To make matters even worse, she likes to brag about how much she does for the church. She belongs to St. John’s Episcopal and I keep hearing stories about how she’s driving poor Reverend Lloyd nuts with her demands. Dad told me there’s some people who have stopped going to that church who have been there forever, and there’s talk of getting the bishop to intervene. Can they make someone quit a church if they’re awful enough?
Anyway, Gram and her friends and a bunch of the regular fair volunteers—about thirty people—were meeting on the green to talk about layout for this year when G.G. and five of her friends showed up. G.G. claimed that “her” group were the only ones who could run the fair because it started with the Carding Quilt Guild so it had to still be the Carding Quilt Guild.
It was weird to watch what happened next. Instead of arguing, Gram’s group went dead silent. Then they moved slow and deliberate until they made a circle around G.G.’s crew.
When the circle was complete, they just stared at G.G. and her friends while she went on and on and on. It was easy to see that the women with her were uncomfortable pretty quick. In a couple of minutes, one of them left, almost running across the green.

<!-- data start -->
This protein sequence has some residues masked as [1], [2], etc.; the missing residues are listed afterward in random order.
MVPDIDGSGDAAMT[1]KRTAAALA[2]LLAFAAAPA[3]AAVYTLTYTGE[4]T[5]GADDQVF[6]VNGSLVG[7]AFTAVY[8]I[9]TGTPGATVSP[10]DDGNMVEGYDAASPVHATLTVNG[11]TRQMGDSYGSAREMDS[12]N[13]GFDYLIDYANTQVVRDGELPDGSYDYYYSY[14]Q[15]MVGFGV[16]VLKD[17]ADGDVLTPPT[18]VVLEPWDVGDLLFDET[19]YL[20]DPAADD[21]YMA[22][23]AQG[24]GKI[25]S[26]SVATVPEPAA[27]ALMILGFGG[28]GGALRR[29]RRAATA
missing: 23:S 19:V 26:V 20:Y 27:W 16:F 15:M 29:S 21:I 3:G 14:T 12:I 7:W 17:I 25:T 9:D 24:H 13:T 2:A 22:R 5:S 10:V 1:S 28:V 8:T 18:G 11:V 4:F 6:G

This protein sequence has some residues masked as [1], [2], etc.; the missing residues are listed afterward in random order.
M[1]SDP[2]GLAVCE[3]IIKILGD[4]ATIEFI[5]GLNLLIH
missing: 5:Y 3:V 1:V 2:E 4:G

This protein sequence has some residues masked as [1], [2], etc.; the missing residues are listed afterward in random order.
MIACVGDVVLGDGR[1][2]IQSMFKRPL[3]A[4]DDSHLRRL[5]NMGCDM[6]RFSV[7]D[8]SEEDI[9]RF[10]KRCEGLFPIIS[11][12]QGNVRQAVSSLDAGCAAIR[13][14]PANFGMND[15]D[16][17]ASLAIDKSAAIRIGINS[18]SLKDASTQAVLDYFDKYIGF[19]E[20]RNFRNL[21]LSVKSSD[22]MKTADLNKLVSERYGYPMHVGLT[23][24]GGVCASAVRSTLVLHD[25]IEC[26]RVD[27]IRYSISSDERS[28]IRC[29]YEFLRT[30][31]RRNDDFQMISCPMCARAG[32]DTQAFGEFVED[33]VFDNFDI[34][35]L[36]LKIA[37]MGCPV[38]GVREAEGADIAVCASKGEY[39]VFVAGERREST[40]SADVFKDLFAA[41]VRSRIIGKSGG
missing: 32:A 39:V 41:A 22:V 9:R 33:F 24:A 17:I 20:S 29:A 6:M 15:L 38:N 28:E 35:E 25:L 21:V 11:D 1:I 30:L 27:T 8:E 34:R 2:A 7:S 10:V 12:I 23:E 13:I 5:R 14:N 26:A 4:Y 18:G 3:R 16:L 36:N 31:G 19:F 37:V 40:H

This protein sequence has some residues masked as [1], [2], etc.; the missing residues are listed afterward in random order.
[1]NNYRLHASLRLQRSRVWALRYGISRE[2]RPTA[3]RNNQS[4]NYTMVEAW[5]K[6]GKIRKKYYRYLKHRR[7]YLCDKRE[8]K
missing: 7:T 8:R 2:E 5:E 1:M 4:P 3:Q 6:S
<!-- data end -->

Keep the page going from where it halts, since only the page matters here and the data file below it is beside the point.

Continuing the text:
Over the next few minutes, all the women who came with G.G. melted away until it was just her. That’s when she finally stopped talking, and everyone in Gram’s group went back to planning the layout of the fair as if G.G. didn’t exist.
Suzanna and I were very impressed. I don’t know if it was planned or not but it just goes to show there are more ways to fight a battle than by words or fists.
So Wil and Dave are in Costa Rica until later this month working in an ecological retreat. I get text messages and emails from them nearly every day and I really wish I was there with them. Dave is now totally decided on getting a degree in earth science or ecology or something in that line. We’re talking about taking our next Christmas break together in Costa Rica. How cool is that?
Miss you lots. Mom and Dad say you don’t get here often enough so come soon.
Remember, you can visit Carding any time by reading one of my four Carding novels, The Road Unsalted, Thieves of Fire, The Dazzling Uncertainty of Life, or Lights in Water, Dancing.
Thanks for stopping by.